It’s been 27 years since the collapse of Communism in Chernarus, but it is no cause to celebrate. A shadow has been casted over what sparse cities and villages existed in Chernarus after the Soviet Union - Nationalism. It had always been an issue in Chernarus. With the launch of Operation Alpenröschen during World War 2 into the Black Mountains and unto the proud city of Novigrad, the Nazi menace established a local pro-Nazi regime, made up of die-hard nationalists with a bone to pick with the Soviet government. The Chernarussian State, as some referred to it, was a spectre of things to come. Thankfully, the proletariats and those proud of their Motherland’s accomplishments rallied together to defeat the traitors.
The situation in 1943 was not too different to the situation in 2009. The sons and daughters of those very proletariats, workers, and patriots rallied together once more against the fascist menace. This time, the workers were alone. There was no Soviet Army to swoop in from the North, over the South Zagorian cities and factories, over the rolling hills and through the dense pine forests. They were alone, but it made no difference. They fought long and hard. But, in the end, it didn’t matter. The fascists were backed up by the Imperialist West and they brought their drones, helicopters and planes. The fascists viciously hunted down the leaders of 2009. Many were executed, under guises of genocide, insurrection and murder - all lies of course. It is not murder to defend oneself.
Now, despite everything that is going on. Despite the Apocalypse arriving in Chernarus - the fascists and reactionaries do not stop. They do not think to work together with one another. The foreigners trapped within our borders are prosecuted. Killed en masse and hunted, just as we were during those fateful days in 2009. I ask of you, my fellow workers - rise up against this menace. Bear your arms proudly, under the Red Banner. Fight back the reactionaries and liberate yourselves.
"Workers of the world, unite!"
Partisanship had always been a part of life in the Black Mountains. The mountain town of Tuapse was in fact famous for it and thus, the concept of partisanship was nothing new come 1943. During Napoleon’s invasion of Russia in 1812, small bands of civilians harassed the French and their allies before and after the retreat from Moscow. When the Kaiser’s army snuck in during World War 1, the Germans were forced to pull units from the front line to deal with the partisan activity and ultimately, the men and women from Tuapse participated in the Russian Civil War, founding small Red detachments, which were particularly successful in South Zagoria.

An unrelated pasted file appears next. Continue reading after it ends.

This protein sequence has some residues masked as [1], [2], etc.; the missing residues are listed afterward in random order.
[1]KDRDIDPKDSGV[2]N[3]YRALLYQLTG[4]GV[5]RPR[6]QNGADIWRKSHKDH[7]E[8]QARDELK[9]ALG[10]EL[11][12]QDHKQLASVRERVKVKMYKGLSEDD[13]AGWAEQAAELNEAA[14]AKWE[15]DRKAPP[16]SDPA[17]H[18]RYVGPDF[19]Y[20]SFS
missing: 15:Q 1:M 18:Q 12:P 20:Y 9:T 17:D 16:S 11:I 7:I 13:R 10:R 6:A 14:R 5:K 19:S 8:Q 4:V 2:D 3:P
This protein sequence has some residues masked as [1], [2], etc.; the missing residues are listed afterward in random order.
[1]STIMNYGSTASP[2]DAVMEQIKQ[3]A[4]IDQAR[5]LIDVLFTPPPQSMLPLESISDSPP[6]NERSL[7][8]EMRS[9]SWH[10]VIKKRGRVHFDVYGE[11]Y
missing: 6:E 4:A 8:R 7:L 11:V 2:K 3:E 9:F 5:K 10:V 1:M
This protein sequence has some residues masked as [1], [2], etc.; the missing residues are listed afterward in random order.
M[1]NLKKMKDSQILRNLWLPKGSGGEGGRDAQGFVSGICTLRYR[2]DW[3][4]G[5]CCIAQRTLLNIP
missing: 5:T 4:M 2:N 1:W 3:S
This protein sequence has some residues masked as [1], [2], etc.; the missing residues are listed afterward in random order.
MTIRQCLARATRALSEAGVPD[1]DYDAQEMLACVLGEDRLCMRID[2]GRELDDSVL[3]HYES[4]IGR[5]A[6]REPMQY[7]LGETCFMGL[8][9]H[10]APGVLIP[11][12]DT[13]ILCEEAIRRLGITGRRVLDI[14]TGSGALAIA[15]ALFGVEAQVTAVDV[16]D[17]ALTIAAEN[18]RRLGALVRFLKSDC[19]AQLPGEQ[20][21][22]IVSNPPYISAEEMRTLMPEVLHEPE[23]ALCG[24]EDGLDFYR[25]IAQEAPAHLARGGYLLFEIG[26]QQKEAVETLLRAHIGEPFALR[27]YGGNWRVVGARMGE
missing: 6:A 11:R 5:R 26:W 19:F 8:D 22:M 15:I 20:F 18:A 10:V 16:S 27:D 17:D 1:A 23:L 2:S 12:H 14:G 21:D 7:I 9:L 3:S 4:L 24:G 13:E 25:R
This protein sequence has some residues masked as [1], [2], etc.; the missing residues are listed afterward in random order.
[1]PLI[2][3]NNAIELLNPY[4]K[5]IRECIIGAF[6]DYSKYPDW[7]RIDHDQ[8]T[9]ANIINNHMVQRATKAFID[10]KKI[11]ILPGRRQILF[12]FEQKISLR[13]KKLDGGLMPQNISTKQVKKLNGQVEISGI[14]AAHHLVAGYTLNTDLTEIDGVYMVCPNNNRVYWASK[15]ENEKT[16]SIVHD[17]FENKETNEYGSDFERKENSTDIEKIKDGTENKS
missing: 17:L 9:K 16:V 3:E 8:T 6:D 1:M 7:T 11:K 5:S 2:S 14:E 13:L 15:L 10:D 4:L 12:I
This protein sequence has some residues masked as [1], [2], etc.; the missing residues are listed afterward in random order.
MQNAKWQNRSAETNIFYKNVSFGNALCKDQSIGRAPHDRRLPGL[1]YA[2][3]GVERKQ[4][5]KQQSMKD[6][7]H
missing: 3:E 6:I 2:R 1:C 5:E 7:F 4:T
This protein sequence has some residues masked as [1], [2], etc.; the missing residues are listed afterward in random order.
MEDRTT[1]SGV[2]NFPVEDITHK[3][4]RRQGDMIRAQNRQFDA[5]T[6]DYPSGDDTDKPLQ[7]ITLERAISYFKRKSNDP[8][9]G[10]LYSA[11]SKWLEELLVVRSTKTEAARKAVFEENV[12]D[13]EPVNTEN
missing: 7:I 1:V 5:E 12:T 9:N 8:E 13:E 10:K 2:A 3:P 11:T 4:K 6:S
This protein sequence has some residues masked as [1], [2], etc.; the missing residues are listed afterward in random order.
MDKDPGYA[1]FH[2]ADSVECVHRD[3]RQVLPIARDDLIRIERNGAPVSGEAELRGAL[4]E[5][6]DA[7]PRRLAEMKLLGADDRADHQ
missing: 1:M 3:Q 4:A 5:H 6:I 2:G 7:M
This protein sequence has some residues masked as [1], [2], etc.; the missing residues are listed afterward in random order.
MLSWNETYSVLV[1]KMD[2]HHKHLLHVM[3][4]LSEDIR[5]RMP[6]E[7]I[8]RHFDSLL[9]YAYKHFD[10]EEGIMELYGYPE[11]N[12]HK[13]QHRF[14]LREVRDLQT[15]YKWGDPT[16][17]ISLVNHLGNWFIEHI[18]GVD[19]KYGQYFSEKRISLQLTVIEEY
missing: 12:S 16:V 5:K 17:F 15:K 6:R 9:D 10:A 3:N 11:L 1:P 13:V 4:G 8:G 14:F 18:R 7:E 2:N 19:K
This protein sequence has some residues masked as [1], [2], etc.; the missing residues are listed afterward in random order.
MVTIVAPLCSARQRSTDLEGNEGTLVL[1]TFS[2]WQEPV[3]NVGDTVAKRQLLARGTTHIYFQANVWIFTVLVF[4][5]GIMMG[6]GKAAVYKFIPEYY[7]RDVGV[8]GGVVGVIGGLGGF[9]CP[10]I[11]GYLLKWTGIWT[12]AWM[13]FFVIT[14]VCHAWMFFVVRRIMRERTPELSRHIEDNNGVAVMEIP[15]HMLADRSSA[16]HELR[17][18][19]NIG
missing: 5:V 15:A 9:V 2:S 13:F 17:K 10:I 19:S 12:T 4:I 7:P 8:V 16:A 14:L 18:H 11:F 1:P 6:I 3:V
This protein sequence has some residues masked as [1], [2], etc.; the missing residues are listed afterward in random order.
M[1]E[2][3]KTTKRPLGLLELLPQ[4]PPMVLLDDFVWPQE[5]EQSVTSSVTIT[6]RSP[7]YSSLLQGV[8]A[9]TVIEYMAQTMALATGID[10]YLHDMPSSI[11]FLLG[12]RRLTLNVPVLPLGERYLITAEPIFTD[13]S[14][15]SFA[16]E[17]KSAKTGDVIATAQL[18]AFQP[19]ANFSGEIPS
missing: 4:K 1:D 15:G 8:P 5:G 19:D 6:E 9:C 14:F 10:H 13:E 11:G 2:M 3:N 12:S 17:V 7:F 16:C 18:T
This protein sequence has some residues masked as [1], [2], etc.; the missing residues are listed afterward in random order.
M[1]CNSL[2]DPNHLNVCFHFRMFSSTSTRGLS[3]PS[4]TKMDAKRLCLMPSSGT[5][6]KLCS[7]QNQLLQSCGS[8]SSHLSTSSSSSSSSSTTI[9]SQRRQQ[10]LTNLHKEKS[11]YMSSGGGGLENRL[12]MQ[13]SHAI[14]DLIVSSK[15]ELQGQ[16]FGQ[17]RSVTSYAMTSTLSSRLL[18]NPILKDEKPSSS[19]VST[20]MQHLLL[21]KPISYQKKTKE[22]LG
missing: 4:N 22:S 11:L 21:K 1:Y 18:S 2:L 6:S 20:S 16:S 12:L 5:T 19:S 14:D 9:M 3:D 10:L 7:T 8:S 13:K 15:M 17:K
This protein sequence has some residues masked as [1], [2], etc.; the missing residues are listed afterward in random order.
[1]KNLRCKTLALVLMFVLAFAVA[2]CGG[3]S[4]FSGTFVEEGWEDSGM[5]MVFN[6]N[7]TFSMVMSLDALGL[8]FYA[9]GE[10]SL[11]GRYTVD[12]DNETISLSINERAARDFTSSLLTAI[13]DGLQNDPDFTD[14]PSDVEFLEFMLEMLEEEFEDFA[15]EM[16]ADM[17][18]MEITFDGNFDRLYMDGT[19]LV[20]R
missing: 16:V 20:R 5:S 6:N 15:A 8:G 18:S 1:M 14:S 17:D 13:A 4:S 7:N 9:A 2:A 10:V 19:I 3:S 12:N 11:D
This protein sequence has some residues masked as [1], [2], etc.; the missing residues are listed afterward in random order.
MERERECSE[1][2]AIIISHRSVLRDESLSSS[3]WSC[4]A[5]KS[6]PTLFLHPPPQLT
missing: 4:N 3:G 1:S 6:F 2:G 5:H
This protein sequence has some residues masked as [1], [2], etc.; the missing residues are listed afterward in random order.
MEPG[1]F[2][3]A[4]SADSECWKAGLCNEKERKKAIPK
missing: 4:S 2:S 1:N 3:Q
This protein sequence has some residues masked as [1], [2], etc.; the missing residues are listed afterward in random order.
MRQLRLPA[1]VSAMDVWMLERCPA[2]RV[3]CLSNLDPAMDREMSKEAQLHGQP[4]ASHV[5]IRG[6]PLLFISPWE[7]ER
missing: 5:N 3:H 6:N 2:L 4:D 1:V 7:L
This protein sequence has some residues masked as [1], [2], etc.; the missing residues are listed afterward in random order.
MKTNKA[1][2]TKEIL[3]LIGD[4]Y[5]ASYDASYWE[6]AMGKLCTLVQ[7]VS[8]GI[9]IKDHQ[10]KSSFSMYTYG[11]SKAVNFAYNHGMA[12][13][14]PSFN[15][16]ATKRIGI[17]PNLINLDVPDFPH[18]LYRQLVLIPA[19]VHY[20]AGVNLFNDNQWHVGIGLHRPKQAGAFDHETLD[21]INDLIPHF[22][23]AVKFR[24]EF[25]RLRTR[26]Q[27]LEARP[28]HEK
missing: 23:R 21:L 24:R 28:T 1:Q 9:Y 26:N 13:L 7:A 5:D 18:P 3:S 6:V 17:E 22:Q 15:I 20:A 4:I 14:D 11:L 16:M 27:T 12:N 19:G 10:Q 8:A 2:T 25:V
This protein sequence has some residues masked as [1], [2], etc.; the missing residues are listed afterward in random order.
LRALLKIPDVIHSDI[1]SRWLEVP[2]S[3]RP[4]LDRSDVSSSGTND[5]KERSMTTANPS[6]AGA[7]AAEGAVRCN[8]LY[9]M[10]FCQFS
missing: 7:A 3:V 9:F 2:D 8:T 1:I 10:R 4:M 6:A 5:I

When German Gebirgsjäger units, accompanied by traitorous Cossack SS-divisions attacked key Russian fortifications in the Black Mountains, partisan groups from towns like Tuapse proved invaluable in providing guidance through the treacherous mountain ranges and in attacking key supply routes, effectively trapping several detachments and platoons in the freezing cold mountain peaks.
For their efforts, a small monument was erected in Tuapse, which only ever attracted four or five would be historians yearly. More importantly, Natasha Dmitrievna, a leader in Tuapse, posthumously received the Order of the Red Banner for her efforts. A woman, from such an obscure town, receiving such a prestigious award -- it shocked people. Ultimately, however, it solidified the town’s loyalty.
Dmitrievna moved into the Chernarussian SSR after the war to live a quieter, more secluded life. She moved there with her two sons, Vladim and Alexander and husband - Abram. There, they founded a small rural town specializing in peaches and apples, named Stalinisi. People came and went, usually with the picking seasons. Only a few families remained, participating in local community activities and other then a few state interactions, a completely autonomous life.
The town lived independently throughout the existence of the Soviet Union, only ever receiving a few calls for conscription and police visits for rowdy Chernarussians with a bone to pick. This changed, of course, with the Chernarussian Declaration of Independence in 1991. During the riots, Stalinisi was raided by small nationalist militias, with tools and supplies being stolen and hunting stalls and sheds being burned. The biggest shock came a few months later, when the newly established Chernarussian government came to the village with an ultimatum: remove the villages name and identity or be evicted. The choice was obvious, the men were too old to put up a fight and the boys too young to take their place. The village became * ████ and according to de-Communisation policies and the small monument dedicated to paristan Natasha Dmitrievna was demolished.